I’ve also been told that I should stop using my disability “as my personality” when I responded to a post on social media. Actually, I’ve been told this multiple times. That is one of the most ableist things I have heard to date. I’m sorry that I can’t “turn off” my disability. I experience pain every single second of my life. It impacts my ability to sleep, my ability to sit, my ability to stand, my ability to walk, my ability to work, my ability to study, and my ability to socialise. Am I supposed to forget that? Not only that, but why shouldn’t I fight for injustices against people with disabilities to end?

Invisible disabilities make people uncomfortable:

Many people feel like they have to see something to believe it, which is fine until you start talking about invisible illnesses and disabilities. If I’m not using my cane, you couldn’t tell I’m disabled just by looking at me. And yet, my disability impacts all aspects of my life, whether I’m using my cane or not. Many times I have had people accuse me of faking my disability on my activism posts, telling me that I don’t “look” disabled and that I’m just “lazy”. I’ve had to grow up listening to this from my peers throughout my childhood so it doesn’t bother me as much as it used to. I’ve become desensitised. However, this behaviour needs to be addressed, because next time it could be said to someone who is not experienced dealing with this kind of harassment.

The disability rights movement isn’t as “trendy” as other human rights movements:

This point may be a bit controversial, however, I think it’s important to talk about. As a disclaimer, I’m not trying to tear other movements down to lift up disability awareness, I am simply comparing current cultural awareness and coverage of different movements in the mainstream media. I am not trying to say that either of the movements I compare disability activism to below deserve less attention, because I believe they deserve all the coverage they are getting, if not more. I also believe that the disability awareness movement should have just as much coverage as these movements so that they’re all at an equal platform.

LGBTQIA+ pride, for example. We have pride parades and Pride Month, events dedicated to raising awareness about discrimination against people within the LGBTQIA+ community, and LGBTQIA+ merchandise specifically aimed at raising awareness and money for charities that support this goal, which is a great cause. Companies change their logos or advertising media to reflect these events to show their solidarity, which is amazing. There are even multiple public spaces in my country that have been painted rainbow to celebrate Pride, such as town squares and selected zebra crossings. Feminism is another example. We have the women’s march, international women’s day, feminist merchandise, and a tonne of events targeted at raising awareness about discrimination against women. Both of these movements are prominent in pop culture and get a large amount of media coverage, as they should.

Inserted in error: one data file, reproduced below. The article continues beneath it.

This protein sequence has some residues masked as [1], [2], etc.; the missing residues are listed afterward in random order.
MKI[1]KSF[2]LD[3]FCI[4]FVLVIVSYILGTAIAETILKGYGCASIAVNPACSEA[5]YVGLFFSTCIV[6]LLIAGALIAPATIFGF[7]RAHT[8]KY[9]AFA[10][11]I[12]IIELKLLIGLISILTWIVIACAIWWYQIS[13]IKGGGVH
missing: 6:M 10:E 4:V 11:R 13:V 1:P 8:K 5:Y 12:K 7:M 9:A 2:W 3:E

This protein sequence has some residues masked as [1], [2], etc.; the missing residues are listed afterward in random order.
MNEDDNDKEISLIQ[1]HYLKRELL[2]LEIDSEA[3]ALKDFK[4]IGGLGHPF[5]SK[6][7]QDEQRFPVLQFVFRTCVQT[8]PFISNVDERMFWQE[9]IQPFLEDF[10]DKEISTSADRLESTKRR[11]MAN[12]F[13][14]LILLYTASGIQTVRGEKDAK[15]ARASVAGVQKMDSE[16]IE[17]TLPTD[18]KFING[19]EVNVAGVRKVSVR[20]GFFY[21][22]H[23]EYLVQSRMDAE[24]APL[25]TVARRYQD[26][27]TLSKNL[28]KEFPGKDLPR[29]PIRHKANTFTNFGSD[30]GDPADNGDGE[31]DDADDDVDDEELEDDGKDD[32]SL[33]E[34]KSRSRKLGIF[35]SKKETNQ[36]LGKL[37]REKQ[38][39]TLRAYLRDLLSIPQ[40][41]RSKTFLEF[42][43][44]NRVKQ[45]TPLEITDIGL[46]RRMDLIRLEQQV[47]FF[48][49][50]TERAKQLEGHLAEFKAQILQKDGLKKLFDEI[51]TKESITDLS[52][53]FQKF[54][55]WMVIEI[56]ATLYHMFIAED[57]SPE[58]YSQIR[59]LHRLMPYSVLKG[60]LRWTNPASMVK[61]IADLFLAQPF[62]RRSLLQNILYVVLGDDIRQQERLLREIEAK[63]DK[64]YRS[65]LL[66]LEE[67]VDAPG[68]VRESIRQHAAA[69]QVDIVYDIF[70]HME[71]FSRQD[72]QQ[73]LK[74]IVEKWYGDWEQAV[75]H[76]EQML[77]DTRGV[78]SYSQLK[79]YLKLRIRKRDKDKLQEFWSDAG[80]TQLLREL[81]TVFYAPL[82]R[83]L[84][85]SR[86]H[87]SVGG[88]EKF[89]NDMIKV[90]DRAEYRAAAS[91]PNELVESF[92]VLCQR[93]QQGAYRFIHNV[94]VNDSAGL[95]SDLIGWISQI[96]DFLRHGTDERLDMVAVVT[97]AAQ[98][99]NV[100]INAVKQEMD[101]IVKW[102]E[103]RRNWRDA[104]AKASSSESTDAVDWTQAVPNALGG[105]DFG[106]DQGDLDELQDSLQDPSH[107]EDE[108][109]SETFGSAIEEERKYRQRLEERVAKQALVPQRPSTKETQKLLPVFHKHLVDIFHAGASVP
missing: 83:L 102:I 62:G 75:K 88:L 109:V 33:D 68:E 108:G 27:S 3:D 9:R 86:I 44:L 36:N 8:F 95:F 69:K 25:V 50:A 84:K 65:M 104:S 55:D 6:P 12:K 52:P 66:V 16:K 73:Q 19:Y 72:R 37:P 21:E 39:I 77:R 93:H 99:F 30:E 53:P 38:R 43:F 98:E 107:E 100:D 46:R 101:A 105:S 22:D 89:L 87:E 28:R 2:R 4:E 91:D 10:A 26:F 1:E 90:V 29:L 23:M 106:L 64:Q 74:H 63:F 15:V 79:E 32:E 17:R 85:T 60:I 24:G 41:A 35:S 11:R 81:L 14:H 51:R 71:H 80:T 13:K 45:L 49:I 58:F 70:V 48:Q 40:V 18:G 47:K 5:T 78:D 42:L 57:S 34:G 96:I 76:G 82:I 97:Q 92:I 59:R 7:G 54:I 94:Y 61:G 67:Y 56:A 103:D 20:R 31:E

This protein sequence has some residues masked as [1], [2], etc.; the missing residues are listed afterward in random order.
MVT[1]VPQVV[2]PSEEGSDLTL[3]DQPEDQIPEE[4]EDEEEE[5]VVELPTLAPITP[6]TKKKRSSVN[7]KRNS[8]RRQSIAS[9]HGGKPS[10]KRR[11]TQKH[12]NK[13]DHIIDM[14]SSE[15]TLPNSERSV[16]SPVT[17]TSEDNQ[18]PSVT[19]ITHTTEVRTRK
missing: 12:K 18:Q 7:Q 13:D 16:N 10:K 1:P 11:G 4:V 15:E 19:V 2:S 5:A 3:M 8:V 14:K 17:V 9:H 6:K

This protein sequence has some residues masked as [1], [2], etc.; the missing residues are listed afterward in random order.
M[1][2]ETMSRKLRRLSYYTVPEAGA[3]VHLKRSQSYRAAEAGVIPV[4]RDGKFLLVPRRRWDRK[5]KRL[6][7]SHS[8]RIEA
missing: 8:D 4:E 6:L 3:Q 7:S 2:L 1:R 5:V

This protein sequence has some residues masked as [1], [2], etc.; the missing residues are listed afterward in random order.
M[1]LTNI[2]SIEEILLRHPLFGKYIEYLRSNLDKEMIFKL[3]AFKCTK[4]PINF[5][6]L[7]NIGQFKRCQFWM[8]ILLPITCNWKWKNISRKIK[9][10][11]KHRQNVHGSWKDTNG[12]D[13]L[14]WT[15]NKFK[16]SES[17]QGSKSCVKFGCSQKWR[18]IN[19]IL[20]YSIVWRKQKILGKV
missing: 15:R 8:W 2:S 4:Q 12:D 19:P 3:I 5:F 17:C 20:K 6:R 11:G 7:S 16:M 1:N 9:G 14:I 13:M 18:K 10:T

The disability rights movement isn't as "trendy" as other human rights movements

I just wish we could see the same effort go into raising awareness about discrimination against people within the disability community, as well as a similar amount of media coverage of these efforts. Where are the disability awareness parades? In my country, there are none. There are disability awareness days, however, I have yet to see the mainstream media address them. The inequities of identity awareness in our culture is definitely an interesting topic to think about.

Disability activism is not “convenient”

Part of disability activism is confronting people who are taking advantage of disabled people just to make their own lives more convenient. For example, calling out people who park in disabled parks without a permit, or sharing public service announcements about misuse of disabled toilets. When I mention the misuse of disabled toilets, I don’t mean them being used by someone with an invisible disability. People with invisible disabilities have as much right to use the disabled toilet as every other disabled person. When I mention the misuse of disabled toilets I’m talking about the people who have no impairment what-so-ever (or aren’t assisting someone with an impairment) who just use the disabled toilet just because it’s there.